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Discussion Starter · #1 ·
I own this gun, its been in my family for over 120 years, my Grandfather used it around his farm and county store.
The only one I've seen is at the Buffalo Bill Museum in WY..
There website tells about it with pictures.
This one may be for sale
 

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Wonderment :)
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Bigjim60: Sir, adding



Percussion trap, or “watermelon patch” gun
So many of our visitors are intrigued by this percussion trap gun that they often telephone or write to our firearms staff asking for a way to explain it to their friends back home. It dates back to a time and to locations when and where it was legal to defend personal property with lethal force. The gun could be placed in a watermelon patch, for example, and set up to shoot at anyone who stole into the patch at night to take melons illicitly.

This .41 caliber muzzle-loading gun is mounted on a round cast-iron frame with a heavy clock spring inside. Cords were attached to each of the four lugs, or triggers, on top of the frame and then stretched out in different directions. Once the gun was loaded, bumping into any one of the cords in the darkness caused the gun to rotate and fire in that direction. Farmers frequently loaded them with non-lethal charges, such as bacon rind and rock salt, in order to cause the potential thief a great deal of discomfort—but not imperil his life.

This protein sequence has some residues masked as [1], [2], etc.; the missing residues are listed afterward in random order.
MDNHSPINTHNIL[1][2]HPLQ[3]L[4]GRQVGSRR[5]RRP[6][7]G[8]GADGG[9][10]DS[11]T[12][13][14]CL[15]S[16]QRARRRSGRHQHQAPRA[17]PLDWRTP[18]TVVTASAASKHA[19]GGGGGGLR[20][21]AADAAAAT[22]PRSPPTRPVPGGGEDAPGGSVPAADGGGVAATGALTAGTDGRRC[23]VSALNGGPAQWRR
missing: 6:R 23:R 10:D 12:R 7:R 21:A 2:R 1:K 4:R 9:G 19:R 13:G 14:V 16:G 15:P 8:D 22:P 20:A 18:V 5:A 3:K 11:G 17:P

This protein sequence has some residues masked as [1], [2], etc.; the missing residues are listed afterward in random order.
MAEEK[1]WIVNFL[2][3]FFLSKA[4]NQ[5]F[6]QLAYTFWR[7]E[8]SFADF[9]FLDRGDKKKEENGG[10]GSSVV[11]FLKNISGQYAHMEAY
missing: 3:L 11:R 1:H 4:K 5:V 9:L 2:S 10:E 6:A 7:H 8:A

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Discussion Starter · #4 ·
I own this gun, its been in my family for over 120 years, my Grandfather used it around his farm and county store.
The only one I've seen is at the Buffalo Bill Museum in WY..
There website tells about it with pictures.
This one may be for sale
A few words about myself. South Carolina born and raised, life long shooter, hunter, and fisher.
 

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Discussion Starter · #8 ·
Thi
how popular were water melons in the 1880's?

seems to me like there would be more carrots and spinach and beans and stuff, but what do i know i wasnt around back then!
how popular were water melons in the 1880's?

seems to me like there would be more carrots and spinach and beans and stuff, but what do i know i wasnt around back then!
I don't think it was many made or sold. Very little history on them.
 

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As recently as the 1980s in the UK, people who owned estates were allowed to have their gamekeepers place 12 gauge "poacher alarm guns" on their property. They are/were what amounts to a single shot 12 gauge receiver with (allegedly) a 12 gauge blank, that worked off a tripwire. The intention is not to shoot a poacher, but rather to alert the gamekeepers that they have a poacher on the estate, so they can try to catch him. Or so the landowners claimed.

I don't know if those poacher alarm guns are still legal over there, but the "watermelon guns" are not legal here any more. They are considered boobytrap guns, and those are illegal everywhere so far as I know.
 

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how popular were water melons in the 1880's?

seems to me like there would be more carrots and spinach and beans and stuff, but what do i know i wasnt around back then!

Watermelons and chickens were the two most important things to have in the post-Reconstruction South. Those two single-handedly raised millions out of poverty. Up in the mountains, the sandy shoals, and the scrub land those two things will flourish when no other crop will.